The Real Problems with U.S. Health Care
With Paul Ryan now on the GOP ticket and the Medicare/health care debate now even more volatile, consider this bit of folly when pondering government's role in health care. Recently, while on the way to church, I made my typical Sunday morning stop at a local convenience store for my usual concoction, comprising coffee and cappuccino (which costs me only 63 cents). While I was in line to pay, I noticed that the customer in front of me was purchasing several packs of cigarettes.
Being 43, and having not purchased a pack of cigarettes since my teenage years, I curiously scanned the prices displayed on the rack of smokes behind the register. Amazingly, I noticed that several brands were nearly $7 a pack. Of course, much of the cost of a pack of cigarettes is due to high taxes, along with the Tobacco Masters Settlement Agreement.
Why did U.S. states sue Big Tobacco, and how do states justify the high taxes on tobacco products? The answer is to "recover" their tobacco-related health care costs. The Medicaid lawsuits filed by the states eventually led to a multi-billion (hundreds of billions!)-dollar settlement, which is still being paid out today.
Now we have cities like New York wanting to ban large sodas and buttered popcorn, again in the name of "health care costs." Why do individual health care issues require a government solution? The answer, of course, is because government has so immersed itself in the health care industry. Isn't it just like Big Government to decide that it needs to "fix" a problem that it caused in the first place?
Most of the problems with U.S. health care come down to two issues, and of course, both are the result of Big Government. First of all, almost no one knows what anything really costs. What does a routine check-up cost you? Fifty dollars? Twenty-five dollars? Zero? How much is your insurance company billed? What does it cost to have a baby delivered? How much is an x-ray? What is the true cost of your prescriptions? Who knows?
It's not just patients who are cost ignorant; the doctors are, as well. Dr. David Belk, M.D. notes in "The True Cost of Healthcare" that "unlike any other business in America, almost all of the financial transactions in healthcare are hidden from the providers as well as the patients. We order tests, procedures and medications to manage our patients, but very few doctors, or other healthcare providers, have any idea how much any of those things cost."
As an indication of the mystery surrounding health care costs in the U.S., Belk highlights medications. "Anytime you go to a store (say, a grocery store)," Belk notes, "you expect to see all of the products being sold with their prices plainly displayed. When you go to the checkout, that's the price you expect to be charged. You also expect to be able to check the price of the same or a comparable product in competing stores so you can shop around. That's how the free market works."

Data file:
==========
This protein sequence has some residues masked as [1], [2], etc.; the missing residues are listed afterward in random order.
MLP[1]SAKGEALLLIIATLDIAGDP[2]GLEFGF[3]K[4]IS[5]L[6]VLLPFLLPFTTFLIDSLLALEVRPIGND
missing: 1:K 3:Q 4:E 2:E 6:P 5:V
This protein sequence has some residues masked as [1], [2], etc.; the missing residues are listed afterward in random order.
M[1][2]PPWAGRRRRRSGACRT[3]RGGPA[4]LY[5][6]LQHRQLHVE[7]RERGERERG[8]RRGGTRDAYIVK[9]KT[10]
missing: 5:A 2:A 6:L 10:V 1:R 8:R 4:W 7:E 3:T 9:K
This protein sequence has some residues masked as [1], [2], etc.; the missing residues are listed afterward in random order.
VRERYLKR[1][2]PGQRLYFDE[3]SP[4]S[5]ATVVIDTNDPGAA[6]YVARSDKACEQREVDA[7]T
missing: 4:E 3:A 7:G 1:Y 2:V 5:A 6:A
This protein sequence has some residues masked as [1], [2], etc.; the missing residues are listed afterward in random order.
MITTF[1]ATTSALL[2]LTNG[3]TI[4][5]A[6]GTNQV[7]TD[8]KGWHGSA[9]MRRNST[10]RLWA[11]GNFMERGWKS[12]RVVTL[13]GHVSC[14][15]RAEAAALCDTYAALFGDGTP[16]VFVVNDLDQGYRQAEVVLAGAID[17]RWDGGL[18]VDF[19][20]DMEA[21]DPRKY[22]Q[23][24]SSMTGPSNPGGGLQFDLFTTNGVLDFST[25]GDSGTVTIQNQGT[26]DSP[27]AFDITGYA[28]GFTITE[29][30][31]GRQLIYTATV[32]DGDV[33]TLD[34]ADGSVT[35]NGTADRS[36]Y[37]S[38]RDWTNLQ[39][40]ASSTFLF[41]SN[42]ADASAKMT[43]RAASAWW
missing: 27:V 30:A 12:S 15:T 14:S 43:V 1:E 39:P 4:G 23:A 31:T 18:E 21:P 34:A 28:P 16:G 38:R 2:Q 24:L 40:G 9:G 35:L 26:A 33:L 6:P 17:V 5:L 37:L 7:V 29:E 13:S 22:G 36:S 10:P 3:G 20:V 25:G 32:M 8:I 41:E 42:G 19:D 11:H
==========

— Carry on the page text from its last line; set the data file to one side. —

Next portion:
Now, imagine that your trip to the grocery store were more like a trip to the pharmacy. As Belk points out, "the price you're charged might be totally different from the price the next customer is charged for the same product. In fact, suppose you couldn't even pick your own groceries. A grocery list would be handed to you by a food expert and you'd be billed based on your particular 'grocery plan.' Eggs might cost you $5, the next person $10 and some poor guy who doesn't have a grocery plan would have to pay $50 for the same carton. Don't even think about shopping around."
The first issue with health care costs is a result of the second (and Belk's analogy brings this out): the manner in which we purchase health care differs greatly from how Americans purchase any other item. About 90% of Americans with health insurance (about 87% of all Americans) have it through a third-party payer system -- provided by their employer or the government. In other words, by and large, most Americans do not directly pay for their health care. It is this third-party payer system that has made us so ignorant of the true cost of our health care. According to FreedomWorks.org, in 2008, the average visit to the doctor cost $199. However, the patient paid only $28 of this cost. As FreedomWorks notes, "[m]ost of us have simply no idea how much medical procedures or regular check-ups actually cost."
This is not how we purchase homes, automobiles, gas, groceries, entertainment, or even other forms of insurance. As usual, when our free markets falter, look no farther than our government. In 1960, Americans paid over 55% of their medical care costs out of pocket, while the government covered just over 21% of such costs. According to the National Center for Policy Analysis (NCPA) in 2010, for the health care system as a whole, Americans pay only 12% out of pocket. For hospital care, it is only 3%, while 97% is paid by a third party.
NCPA also notes that "[p]rior to the advent of Medicare and Medicaid in 1965, health care spending never exceeded 6 percent of gross domestic product. Today it is 17 percent." Yet our politicians continue to preach how they intend -- through some government action -- to "bring down the cost of health care." Americans, of course, are being duped. What most politicians really mean is that they want to lower the price paid by the patient (voters).
Such politicians never reveal that these lower costs inevitably mean higher taxes (or at least more debt) on a significant portion of Americans. One doesn't reduce the cost of health care simply by legislating who pays for it. The free markets must be allowed to work in order for health care costs really to decline.
Trevor Grant Thomas: at the Intersection of Politics, Science, Faith, and Reason. www.trevorgrantthomas.com